Martin Upton, Director of the True Potential Centre for the Public Understanding of Finance (True Potential PUFin) at The Open University Business School.
Research undertaken by Secondsight (1) found that 67% of the working population receive no financial education from their employers. Only 20% of employees had a coherent financial plan and a third claimed to have only a vague idea about money management. Half of employers surveyed said that their staff had asked for help with financial education.
Clearly there is a financial education gap that needs filling – but why should this be the responsibility of employers and their HR functions?
With the roll-out of auto-enrolment workplace pensions by 2018 all employers will have responsibility to offer access to pension schemes. With this should come guidance on the schemes offered and on the need for employees to augment their state pensions – particularly with the state pension age moving higher. Supplementing pension provision with workplace savings schemes is a logical further development employers should consider. Additionally the process of providing guidance on pensions and savings feeds through to other aspects of financial education. Assessing how much income is needed in retirement requires budgeting skills and an understanding of taxation. In effect pension guidance is a stepping stone to wider financial education.
Providing help is clearly good citizenship but it is good business sense too. Money worries are anecdotally one of the most common causes of keeping people awake at night. Certainly financial competence reduces the risk of getting into money problems and is therefore conducive to greater productivity by reducing stress levels. Research by the University of Warwick shows that happy employees are 12% more productive than the ‘average’ employee (2).
There are other potential benefits. Providing financial education is perceived as an employee benefit and can help with employee retention. Additionally, assisting with pension planning will help the transition to retirement of older employees. This would help with succession planning by providing further options for younger employees that might otherwise not be available given that the compulsory retirement age has been abolished.
Although most employers do not have the resources and skills to provide financial education there are freely available services to help provide support. The Money Advice Service and Age UK provide simple and easy to use on-line financial tools.
Additionally the Open University Business School’s True Potential Centre for the Public Understanding of Finance (True Potential PUFin) provides a suite of short courses on personal financial management that are free for everyone. These can readily be used to support employer-based financial education programmes.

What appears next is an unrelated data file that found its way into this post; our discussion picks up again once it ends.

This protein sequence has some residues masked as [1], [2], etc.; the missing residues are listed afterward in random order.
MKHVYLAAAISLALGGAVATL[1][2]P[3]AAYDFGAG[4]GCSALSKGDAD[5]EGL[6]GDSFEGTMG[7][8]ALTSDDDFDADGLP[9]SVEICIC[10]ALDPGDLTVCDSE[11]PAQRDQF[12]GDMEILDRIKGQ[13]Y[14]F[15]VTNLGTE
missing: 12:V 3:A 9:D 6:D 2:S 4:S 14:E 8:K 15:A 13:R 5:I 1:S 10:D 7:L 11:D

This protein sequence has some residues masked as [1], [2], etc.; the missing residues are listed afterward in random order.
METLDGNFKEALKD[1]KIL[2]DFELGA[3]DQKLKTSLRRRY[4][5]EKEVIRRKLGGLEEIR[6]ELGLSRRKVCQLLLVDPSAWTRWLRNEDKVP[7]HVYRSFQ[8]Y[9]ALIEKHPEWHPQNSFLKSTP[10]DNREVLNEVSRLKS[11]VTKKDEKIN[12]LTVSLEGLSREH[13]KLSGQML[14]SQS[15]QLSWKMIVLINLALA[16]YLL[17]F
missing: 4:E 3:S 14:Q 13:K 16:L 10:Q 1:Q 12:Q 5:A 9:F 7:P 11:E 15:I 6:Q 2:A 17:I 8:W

Currently two courses, ‘Managing My Money’ and ‘Managing My Investments’ are available on the Open University’s social learning platform OpenLearn, and are regularly presented on FutureLearn. Both platforms are free to access, but OpenLearn is permanently available and enables users to learn at a time, pace and place that suits them, whereas FutureLearn courses are run to a schedule, and therefore may suit learners who are motivated by a more structured approach.
Managing My Money has also been adapted into a radio series by Share Radio that adopts a lively conversational tone. Those taking this version of the course will be also be able to name a third party who can monitor their progress and collect their results. This was originally designed to give extra support for young adults studying the course at home, but importantly, makes it a unique resource for teachers, who are now tasked with weaving financial education into the national curriculum. This feature has also been welcomed by some employers are have been encouraged to take part by asking their staff to participate in the programme and acting as a third party referee.
Learners on both the OpenLearn and Share Radio courses receive a free statement of participation certificate upon completion which can be included on their CV, further boosting employees’ confidence in financial matters.
As organisations adopt a broader view of staff wellbeing with creative programmes supporting physical and emotional health, building morale by helping society through CSR programmes, and adopting innovative working practices that enable autonomy and flexibility; could enhancing employees’ financial capability be a natural progression to build organisational reputation as a caring employer, while delivering commercial benefit through happier employees?
The True Potential PUFin Centre would be interested to hear the views of employers on this subject, please get in touch via our contact form.
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